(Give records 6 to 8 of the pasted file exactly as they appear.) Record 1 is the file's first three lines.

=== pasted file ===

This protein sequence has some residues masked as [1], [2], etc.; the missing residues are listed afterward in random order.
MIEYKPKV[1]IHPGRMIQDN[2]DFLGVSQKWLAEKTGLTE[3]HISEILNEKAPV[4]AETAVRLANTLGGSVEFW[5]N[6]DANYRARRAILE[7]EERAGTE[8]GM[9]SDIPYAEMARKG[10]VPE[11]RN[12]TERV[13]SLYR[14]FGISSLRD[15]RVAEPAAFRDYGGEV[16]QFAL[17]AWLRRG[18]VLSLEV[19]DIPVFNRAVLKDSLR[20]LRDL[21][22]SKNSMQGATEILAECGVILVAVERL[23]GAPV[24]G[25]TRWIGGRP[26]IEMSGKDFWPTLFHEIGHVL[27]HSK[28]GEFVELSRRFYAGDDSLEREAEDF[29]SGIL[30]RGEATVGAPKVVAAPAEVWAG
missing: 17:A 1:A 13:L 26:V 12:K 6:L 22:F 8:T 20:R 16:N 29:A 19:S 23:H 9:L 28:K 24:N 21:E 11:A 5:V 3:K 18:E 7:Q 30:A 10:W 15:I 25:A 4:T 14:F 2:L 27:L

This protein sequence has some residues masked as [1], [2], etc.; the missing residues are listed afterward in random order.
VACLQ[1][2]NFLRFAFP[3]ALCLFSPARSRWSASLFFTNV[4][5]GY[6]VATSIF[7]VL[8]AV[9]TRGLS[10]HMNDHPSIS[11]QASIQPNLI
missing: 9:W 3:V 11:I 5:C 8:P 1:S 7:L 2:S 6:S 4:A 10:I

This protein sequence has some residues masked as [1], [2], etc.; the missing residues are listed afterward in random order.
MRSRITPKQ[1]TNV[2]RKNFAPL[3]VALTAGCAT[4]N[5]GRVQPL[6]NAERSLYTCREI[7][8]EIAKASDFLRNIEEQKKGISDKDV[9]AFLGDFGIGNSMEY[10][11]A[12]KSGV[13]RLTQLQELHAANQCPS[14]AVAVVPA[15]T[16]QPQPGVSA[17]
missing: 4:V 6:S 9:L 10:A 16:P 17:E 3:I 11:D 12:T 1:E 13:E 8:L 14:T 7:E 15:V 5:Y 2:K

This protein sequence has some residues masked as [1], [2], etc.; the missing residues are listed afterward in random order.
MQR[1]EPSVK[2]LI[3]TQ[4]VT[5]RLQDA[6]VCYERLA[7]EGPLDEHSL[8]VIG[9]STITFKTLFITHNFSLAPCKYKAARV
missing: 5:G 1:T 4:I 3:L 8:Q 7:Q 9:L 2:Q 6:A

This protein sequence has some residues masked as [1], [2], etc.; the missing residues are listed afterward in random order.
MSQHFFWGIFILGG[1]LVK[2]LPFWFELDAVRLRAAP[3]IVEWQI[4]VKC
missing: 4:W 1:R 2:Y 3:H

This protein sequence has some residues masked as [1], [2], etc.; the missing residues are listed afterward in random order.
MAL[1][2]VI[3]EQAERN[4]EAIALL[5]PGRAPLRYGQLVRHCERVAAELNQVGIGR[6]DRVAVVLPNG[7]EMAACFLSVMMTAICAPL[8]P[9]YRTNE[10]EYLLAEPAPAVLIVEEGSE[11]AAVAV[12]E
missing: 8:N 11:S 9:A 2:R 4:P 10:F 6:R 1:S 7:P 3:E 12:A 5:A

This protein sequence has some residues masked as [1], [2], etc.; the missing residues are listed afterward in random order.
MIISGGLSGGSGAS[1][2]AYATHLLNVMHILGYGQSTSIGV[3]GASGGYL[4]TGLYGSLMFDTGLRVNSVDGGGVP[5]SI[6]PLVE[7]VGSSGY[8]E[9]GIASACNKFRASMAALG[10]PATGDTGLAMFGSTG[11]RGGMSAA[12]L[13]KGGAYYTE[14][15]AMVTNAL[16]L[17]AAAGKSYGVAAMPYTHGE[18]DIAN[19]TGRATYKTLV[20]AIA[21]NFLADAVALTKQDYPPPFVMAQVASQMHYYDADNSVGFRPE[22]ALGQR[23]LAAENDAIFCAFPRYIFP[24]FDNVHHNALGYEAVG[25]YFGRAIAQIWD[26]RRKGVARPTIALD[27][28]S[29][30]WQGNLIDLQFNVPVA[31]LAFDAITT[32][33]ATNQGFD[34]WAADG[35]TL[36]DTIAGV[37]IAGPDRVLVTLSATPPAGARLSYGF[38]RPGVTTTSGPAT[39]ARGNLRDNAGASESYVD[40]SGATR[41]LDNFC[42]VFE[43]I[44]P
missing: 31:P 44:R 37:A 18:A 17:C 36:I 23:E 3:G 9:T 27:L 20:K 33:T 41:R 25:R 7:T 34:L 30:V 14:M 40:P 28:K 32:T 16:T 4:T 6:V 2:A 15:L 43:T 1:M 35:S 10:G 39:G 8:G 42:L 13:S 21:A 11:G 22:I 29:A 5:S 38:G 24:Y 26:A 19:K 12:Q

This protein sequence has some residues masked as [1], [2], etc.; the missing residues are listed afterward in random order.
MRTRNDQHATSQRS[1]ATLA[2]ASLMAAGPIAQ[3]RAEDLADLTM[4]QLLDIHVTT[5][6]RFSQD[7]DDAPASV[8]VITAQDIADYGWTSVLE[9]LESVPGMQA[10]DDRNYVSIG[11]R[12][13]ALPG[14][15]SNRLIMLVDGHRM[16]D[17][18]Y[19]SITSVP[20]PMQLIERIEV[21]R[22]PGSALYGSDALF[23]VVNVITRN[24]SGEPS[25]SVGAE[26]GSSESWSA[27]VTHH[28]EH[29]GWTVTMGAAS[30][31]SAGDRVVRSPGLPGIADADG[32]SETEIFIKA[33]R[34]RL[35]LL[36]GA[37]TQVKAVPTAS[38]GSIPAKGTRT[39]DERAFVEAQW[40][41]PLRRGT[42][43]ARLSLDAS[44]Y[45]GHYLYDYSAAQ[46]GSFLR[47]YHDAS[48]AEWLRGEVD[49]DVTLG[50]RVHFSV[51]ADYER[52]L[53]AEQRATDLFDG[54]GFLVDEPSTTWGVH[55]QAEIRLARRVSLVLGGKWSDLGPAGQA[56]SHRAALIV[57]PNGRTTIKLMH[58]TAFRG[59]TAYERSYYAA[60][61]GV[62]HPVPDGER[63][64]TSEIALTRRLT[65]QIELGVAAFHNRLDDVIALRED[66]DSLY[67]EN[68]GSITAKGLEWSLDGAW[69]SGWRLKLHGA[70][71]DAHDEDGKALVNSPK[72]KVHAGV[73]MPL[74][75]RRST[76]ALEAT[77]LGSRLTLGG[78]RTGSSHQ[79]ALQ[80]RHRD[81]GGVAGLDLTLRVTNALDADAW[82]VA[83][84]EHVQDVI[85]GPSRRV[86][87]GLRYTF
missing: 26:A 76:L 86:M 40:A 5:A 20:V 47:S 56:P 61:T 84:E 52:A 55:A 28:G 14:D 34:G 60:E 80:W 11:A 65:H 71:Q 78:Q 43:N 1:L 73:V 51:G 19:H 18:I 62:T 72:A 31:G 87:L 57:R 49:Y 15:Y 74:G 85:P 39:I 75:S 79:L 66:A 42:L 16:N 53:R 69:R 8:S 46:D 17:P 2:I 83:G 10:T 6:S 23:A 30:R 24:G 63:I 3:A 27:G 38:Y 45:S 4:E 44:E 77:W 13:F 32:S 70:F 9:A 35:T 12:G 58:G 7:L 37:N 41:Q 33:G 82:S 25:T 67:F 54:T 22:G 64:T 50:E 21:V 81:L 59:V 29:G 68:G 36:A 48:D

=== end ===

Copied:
This protein sequence has some residues masked as [1], [2], etc.; the missing residues are listed afterward in random order.
MAL[1][2]VI[3]EQAERN[4]EAIALL[5]PGRAPLRYGQLVRHCERVAAELNQVGIGR[6]DRVAVVLPNG[7]EMAACFLSVMMTAICAPL[8]P[9]YRTNE[10]EYLLAEPAPAVLIVEEGSE[11]AAVAV[12]E
missing: 8:N 11:S 9:A 2:R 4:P 10:F 6:R 1:S 7:P 3:E 12:A 5:A

This protein sequence has some residues masked as [1], [2], etc.; the missing residues are listed afterward in random order.
MIISGGLSGGSGAS[1][2]AYATHLLNVMHILGYGQSTSIGV[3]GASGGYL[4]TGLYGSLMFDTGLRVNSVDGGGVP[5]SI[6]PLVE[7]VGSSGY[8]E[9]GIASACNKFRASMAALG[10]PATGDTGLAMFGSTG[11]RGGMSAA[12]L[13]KGGAYYTE[14][15]AMVTNAL[16]L[17]AAAGKSYGVAAMPYTHGE[18]DIAN[19]TGRATYKTLV[20]AIA[21]NFLADAVALTKQDYPPPFVMAQVASQMHYYDADNSVGFRPE[22]ALGQR[23]LAAENDAIFCAFPRYIFP[24]FDNVHHNALGYEAVG[25]YFGRAIAQIWD[26]RRKGVARPTIALD[27][28]S[29][30]WQGNLIDLQFNVPVA[31]LAFDAITT[32][33]ATNQGFD[34]WAADG[35]TL[36]DTIAGV[37]IAGPDRVLVTLSATPPAGARLSYGF[38]RPGVTTTSGPAT[39]ARGNLRDNAGASESYVD[40]SGATR[41]LDNFC[42]VFE[43]I[44]P
missing: 31:P 44:R 37:A 18:A 17:C 36:I 23:E 3:G 9:T 27:L 20:K 33:T 41:R 25:R 7:T 34:L 30:V 14:M 40:P 28:K 32:T 16:T 4:T 6:V 2:A 15:L 43:T 1:M 35:S 10:G 39:G 8:G 42:L 13:S 21:A 11:G 22:I 29:A 5:S 38:G 24:Y 26:A 19:K 12:Q

This protein sequence has some residues masked as [1], [2], etc.; the missing residues are listed afterward in random order.
MRTRNDQHATSQRS[1]ATLA[2]ASLMAAGPIAQ[3]RAEDLADLTM[4]QLLDIHVTT[5][6]RFSQD[7]DDAPASV[8]VITAQDIADYGWTSVLE[9]LESVPGMQA[10]DDRNYVSIG[11]R[12][13]ALPG[14][15]SNRLIMLVDGHRM[16]D[17][18]Y[19]SITSVP[20]PMQLIERIEV[21]R[22]PGSALYGSDALF[23]VVNVITRN[24]SGEPS[25]SVGAE[26]GSSESWSA[27]VTHH[28]EH[29]GWTVTMGAAS[30][31]SAGDRVVRSPGLPGIADADG[32]SETEIFIKA[33]R[34]RL[35]LL[36]GA[37]TQVKAVPTAS[38]GSIPAKGTRT[39]DERAFVEAQW[40][41]PLRRGT[42][43]ARLSLDAS[44]Y[45]GHYLYDYSAAQ[46]GSFLR[47]YHDAS[48]AEWLRGEVD[49]DVTLG[50]RVHFSV[51]ADYER[52]L[53]AEQRATDLFDG[54]GFLVDEPSTTWGVH[55]QAEIRLARRVSLVLGGKWSDLGPAGQA[56]SHRAALIV[57]PNGRTTIKLMH[58]TAFRG[59]TAYERSYYAA[60][61]GV[62]HPVPDGER[63][64]TSEIALTRRLT[65]QIELGVAAFHNRLDDVIALRED[66]DSLY[67]EN[68]GSITAKGLEWSLDGAW[69]SGWRLKLHGA[70][71]DAHDEDGKALVNSPK[72]KVHAGV[73]MPL[74][75]RRST[76]ALEAT[77]LGSRLTLGG[78]RTGSSHQ[79]ALQ[80]RHRD[81]GGVAGLDLTLRVTNALDADAW[82]VA[83][84]EHVQDVI[85]GPSRRV[86][87]GLRYTF
missing: 26:A 76:L 86:M 40:A 5:A 20:V 47:S 56:P 61:T 84:E 52:A 55:A 28:G 14:D 34:G 60:E 80:W 11:A 65:H 71:Q 78:Q 43:N 1:L 73:V 51:G 19:H 18:I 62:T 72:A 31:G 87:L 57:R 49:Y 15:Y 74:G 85:P 39:I 75:S 79:L 66:A 42:L 16:N 53:R 69:R 8:S 46:D 17:P 2:I 83:G 10:T 6:S 23:A 30:R 24:G 63:I 3:A 27:G 38:Y 45:S 4:E 44:E 77:W 13:F 32:S 70:F 9:A 35:T 12:G 58:G 7:L 37:N 41:Q 33:G 82:S 25:T 67:F 54:T 22:G 64:T 50:E 21:V 81:L 59:V 29:G 68:G 36:A 48:D